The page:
The chapel is adjacent to Hallstatt’s cemetery, and remains from the cemetery were moved into the chapel as space in the graveyard was depleted. Graves are now temporarily rented in this town, with rentals lasting about 10 years before the next unlucky tenant moves in. The remains of the previous tennants are, of course, moved to the chapel. In lieu of a tombstone, family and friends decorate the skulls of their loved ones with their name, year of death and decorations such as flowers or serpents. Since the 12th century this practice has worked for Hallstatt’s citizens, a sobering example of people adapting to their surroundings.
Standing in front of the skeletal remains, (which are not protected by glass or otherwise shielded from contact with visitors) one is faced with that rare opportunity to give those thoughts on mortality some momentary respect.
And, while walking back into the town – with waterfalls splashing at my feet and a nearby lake mirroring the sun – I found myself a little more able to appreciate the beauty around me. Plus, my cheeriness overload had been relieved.
His corpse lies in darkness. He wears a black suit, thin tie and crisp dress shirt, as though he fell asleep, stiffly, in funeral clothes. A mustache and goatee wisp over ghostly-pale skin. But Vladimir Lenin died over 86 years ago; and his mummy, embalmed by generations of Russian scientists, still lies in state in Moscow. Visitors to the corpse pass from the bright, bustling Red Square – Moscow’s central political and cultural plaza – into the darkness of a tomb. Armed guards wear faces made of Russian winter: cold, hard, brutal.
Forbidden actions include: photography, wearing hats, and putting hands in one’s pockets. The guards do not move. In the shadowy corridors, which wind sinuously through the dimly-lit tomb, they stand sentinel. Only a single hand gesture points us down the next hallway. The tomb seems to descend infinitely into the darkness. Then suddenly, there he is: pale skin glowing, eyes closed. A man dead for nearly a century, his mumified corpse is monthly dipped in a chemical bath to preserve its organs and skin. The Bolshevik leader’s body, as waxy white as the day he died, remains a macabre reminder of Russia’s Soviet past.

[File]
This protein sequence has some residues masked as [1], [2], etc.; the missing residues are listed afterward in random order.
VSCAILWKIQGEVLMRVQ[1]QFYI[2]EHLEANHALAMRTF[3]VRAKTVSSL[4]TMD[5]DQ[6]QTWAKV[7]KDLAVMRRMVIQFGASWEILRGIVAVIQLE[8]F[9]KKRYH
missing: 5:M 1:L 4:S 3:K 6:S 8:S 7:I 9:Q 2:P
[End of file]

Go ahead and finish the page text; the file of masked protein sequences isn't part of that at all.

Crypt of San Bernardino alle Ossa
It was dark inside San Bernardino alle Ossa. The church had been built in Milan in the 13th Century. The neighboring cemetery had run out of room to bury the city’s dead, and as a result, skeletons were dug up to make room for new bodies. These skeletons were the foundation of the church of San Bernardino alle Ossa.
The church was vacant when I visited, and there were no signs to help me find my way. Luckily, I was updating information for a guidebook that told me where to find the bones. I turned to my right to find the small passageway over which a sign read – Ossario –, which means bone room. I had to stoop to navigate the dark twists and turns of a stone walkway, finally ending in a chapel lit by candles. Hundreds of skulls peered down from the walls, all arranged in the form of two gigantic crosses. Bones artfully covered almost every inch of the chapel. I walked to the front to light a candle, and I heard the sorrowful laugh of an old woman. When they met mine, her eyes opened wide, just as a wind came up through the floor, the candles went out, and the moans of the dead filled my ears… Read more about Visiting Italy’s Crypts
What creepy things have you seen in your travels to Europe? We’re dying to know…
Complied by Terri Fogarty for EuropeUpClose.com